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Med J Aust. 2008 Feb 18;188(4):224-7.

Persistence with antihypertensive medication: Australia-wide experience, 2004-2006.

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  • 1Lipid Research Department, University of New South Wales, St Vincent's Hospital, Sydney, NSW, Australia.



To study persistence and adherence with the use of common antihypertensive (AHT) medications.


Longitudinal assessment of Pharmaceutical Benefit Scheme claim records covering the period January 2004 to December 2006. We analysed a 10% random sample of all Australian long-term health concession card holders who had been commenced on an angiotensin II receptor antagonist (A2RA), an angiotensin-converting enzyme inhibitor (ACEI) and/or a calcium channel blocker (CCB), but for whom no AHT medication had been dispensed in the previous 6 months.


Proportion of patients failing to fill a second prescription; median persistence time with medication (ie, non-cessation of therapy); persistence with medication over 33 months; median medication possession ratio (MPR, defined as the proportion of prescribed medication actually consumed by patients persisting with treatment).


The database yielded information relating to 48 690 patients prescribed AHT medication. Nineteen per cent of patients failed to collect a second prescription. The median persistence time was 20 months. The data were little different from the population average with respect to A2RAs or ACEIs, but persistence was 57% poorer with respect to CCBs (log-rank P < 0.001) (28% of patients prescribed CCBs failed to collect a second prescription; median persistence time, 7 months). There were differences in persistence between individual drugs in the respective classes, the best outcomes being with candesartan and telmisartan (A2RAs; 10%-20% better), perindopril (ACEI; 25% better) and lercanidipine (CCB; 25% better). Median MPRs were generally around 100%, indicating that most patients who collected prescriptions also showed good adherence to treatment regimens.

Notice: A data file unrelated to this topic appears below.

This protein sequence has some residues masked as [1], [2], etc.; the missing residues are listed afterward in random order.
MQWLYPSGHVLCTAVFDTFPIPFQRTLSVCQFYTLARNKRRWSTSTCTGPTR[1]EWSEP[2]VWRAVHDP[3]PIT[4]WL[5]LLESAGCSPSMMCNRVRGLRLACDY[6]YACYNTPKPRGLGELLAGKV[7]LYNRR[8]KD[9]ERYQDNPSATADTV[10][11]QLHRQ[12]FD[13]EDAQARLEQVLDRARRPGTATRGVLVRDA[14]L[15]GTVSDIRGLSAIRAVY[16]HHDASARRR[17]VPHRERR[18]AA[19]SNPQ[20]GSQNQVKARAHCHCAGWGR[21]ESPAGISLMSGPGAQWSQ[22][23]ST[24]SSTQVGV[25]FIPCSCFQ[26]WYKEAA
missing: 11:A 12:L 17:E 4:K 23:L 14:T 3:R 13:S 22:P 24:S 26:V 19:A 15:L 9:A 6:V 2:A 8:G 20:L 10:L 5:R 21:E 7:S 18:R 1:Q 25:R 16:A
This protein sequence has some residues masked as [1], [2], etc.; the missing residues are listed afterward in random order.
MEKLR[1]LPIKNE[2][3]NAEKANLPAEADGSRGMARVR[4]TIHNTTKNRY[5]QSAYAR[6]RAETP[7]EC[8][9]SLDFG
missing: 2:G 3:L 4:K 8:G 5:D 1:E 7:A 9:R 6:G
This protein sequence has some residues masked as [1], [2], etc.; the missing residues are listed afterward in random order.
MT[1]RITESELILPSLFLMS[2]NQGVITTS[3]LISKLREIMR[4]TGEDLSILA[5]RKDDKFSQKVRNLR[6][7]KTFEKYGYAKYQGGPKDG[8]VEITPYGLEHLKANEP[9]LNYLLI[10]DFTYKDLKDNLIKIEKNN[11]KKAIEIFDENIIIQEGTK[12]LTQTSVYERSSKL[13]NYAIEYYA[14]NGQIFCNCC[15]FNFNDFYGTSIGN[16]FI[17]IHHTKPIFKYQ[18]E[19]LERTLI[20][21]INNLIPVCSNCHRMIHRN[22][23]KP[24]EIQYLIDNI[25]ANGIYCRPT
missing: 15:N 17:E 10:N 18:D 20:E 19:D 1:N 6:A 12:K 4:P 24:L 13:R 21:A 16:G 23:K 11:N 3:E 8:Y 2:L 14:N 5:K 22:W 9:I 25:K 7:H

There is an ongoing problem of poor persistence with commonly used AHT medications. This may represent a diminished opportunity for cardiovascular disease prevention.

[PubMed - indexed for MEDLINE]
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